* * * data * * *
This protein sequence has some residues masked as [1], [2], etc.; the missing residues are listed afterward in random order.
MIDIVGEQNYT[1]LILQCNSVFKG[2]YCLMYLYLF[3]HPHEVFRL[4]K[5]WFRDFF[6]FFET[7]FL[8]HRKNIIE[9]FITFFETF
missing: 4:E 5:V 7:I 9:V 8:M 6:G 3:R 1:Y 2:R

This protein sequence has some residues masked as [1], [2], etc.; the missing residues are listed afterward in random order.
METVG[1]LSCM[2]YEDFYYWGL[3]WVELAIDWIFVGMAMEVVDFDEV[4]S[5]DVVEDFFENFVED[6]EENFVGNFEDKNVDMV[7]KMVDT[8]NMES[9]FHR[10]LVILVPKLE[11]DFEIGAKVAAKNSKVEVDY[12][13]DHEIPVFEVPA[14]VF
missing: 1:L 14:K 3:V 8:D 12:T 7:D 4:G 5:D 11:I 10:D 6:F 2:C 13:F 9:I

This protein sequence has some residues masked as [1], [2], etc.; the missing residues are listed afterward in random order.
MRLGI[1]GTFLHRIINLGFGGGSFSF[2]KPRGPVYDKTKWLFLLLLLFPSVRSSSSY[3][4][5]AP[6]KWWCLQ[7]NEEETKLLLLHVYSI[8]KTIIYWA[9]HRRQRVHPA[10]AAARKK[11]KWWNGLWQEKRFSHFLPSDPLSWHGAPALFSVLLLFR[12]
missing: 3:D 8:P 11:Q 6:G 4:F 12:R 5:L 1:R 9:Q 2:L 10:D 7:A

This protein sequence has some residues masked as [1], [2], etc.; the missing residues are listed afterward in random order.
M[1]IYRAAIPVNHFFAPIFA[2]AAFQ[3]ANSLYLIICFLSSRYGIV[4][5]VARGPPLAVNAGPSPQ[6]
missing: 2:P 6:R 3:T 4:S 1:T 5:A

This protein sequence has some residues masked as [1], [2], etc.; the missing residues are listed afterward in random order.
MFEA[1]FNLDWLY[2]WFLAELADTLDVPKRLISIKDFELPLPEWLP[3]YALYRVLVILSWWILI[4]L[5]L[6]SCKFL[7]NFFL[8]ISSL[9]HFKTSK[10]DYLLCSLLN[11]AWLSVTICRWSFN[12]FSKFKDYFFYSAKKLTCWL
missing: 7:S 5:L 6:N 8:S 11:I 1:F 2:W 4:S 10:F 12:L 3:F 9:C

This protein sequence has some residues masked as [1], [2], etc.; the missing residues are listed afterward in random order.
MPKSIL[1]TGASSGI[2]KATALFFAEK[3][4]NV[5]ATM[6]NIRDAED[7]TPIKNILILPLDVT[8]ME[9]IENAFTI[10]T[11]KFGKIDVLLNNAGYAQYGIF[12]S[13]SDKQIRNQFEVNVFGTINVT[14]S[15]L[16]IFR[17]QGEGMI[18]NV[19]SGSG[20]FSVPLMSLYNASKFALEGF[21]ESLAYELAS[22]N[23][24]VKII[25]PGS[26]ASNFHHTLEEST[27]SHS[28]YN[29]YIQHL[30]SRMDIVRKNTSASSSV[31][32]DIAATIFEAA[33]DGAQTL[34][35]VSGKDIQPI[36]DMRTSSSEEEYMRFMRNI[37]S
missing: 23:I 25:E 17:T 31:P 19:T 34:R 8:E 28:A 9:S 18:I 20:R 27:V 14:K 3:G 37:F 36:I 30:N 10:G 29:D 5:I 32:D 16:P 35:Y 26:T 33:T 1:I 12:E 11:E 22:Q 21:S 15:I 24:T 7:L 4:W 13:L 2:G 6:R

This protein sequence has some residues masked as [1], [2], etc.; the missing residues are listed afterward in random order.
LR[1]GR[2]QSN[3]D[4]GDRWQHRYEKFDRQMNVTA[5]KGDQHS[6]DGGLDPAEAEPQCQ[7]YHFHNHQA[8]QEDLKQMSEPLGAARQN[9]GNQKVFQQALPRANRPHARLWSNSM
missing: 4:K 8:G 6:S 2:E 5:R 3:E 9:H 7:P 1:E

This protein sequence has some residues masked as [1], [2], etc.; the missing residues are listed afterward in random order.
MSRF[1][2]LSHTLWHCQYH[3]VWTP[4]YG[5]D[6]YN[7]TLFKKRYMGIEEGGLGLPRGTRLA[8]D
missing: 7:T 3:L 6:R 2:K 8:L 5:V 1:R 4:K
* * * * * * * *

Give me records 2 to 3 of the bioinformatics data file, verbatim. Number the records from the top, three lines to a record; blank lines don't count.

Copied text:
This protein sequence has some residues masked as [1], [2], etc.; the missing residues are listed afterward in random order.
METVG[1]LSCM[2]YEDFYYWGL[3]WVELAIDWIFVGMAMEVVDFDEV[4]S[5]DVVEDFFENFVED[6]EENFVGNFEDKNVDMV[7]KMVDT[8]NMES[9]FHR[10]LVILVPKLE[11]DFEIGAKVAAKNSKVEVDY[12][13]DHEIPVFEVPA[14]VF
missing: 1:L 14:K 3:V 8:D 12:T 7:D 4:G 5:D 11:I 10:D 6:F 2:C 13:F 9:I

This protein sequence has some residues masked as [1], [2], etc.; the missing residues are listed afterward in random order.
MRLGI[1]GTFLHRIINLGFGGGSFSF[2]KPRGPVYDKTKWLFLLLLLFPSVRSSSSY[3][4][5]AP[6]KWWCLQ[7]NEEETKLLLLHVYSI[8]KTIIYWA[9]HRRQRVHPA[10]AAARKK[11]KWWNGLWQEKRFSHFLPSDPLSWHGAPALFSVLLLFR[12]
missing: 3:D 8:P 11:Q 6:G 4:F 12:R 5:L 1:R 9:Q 2:L 10:D 7:A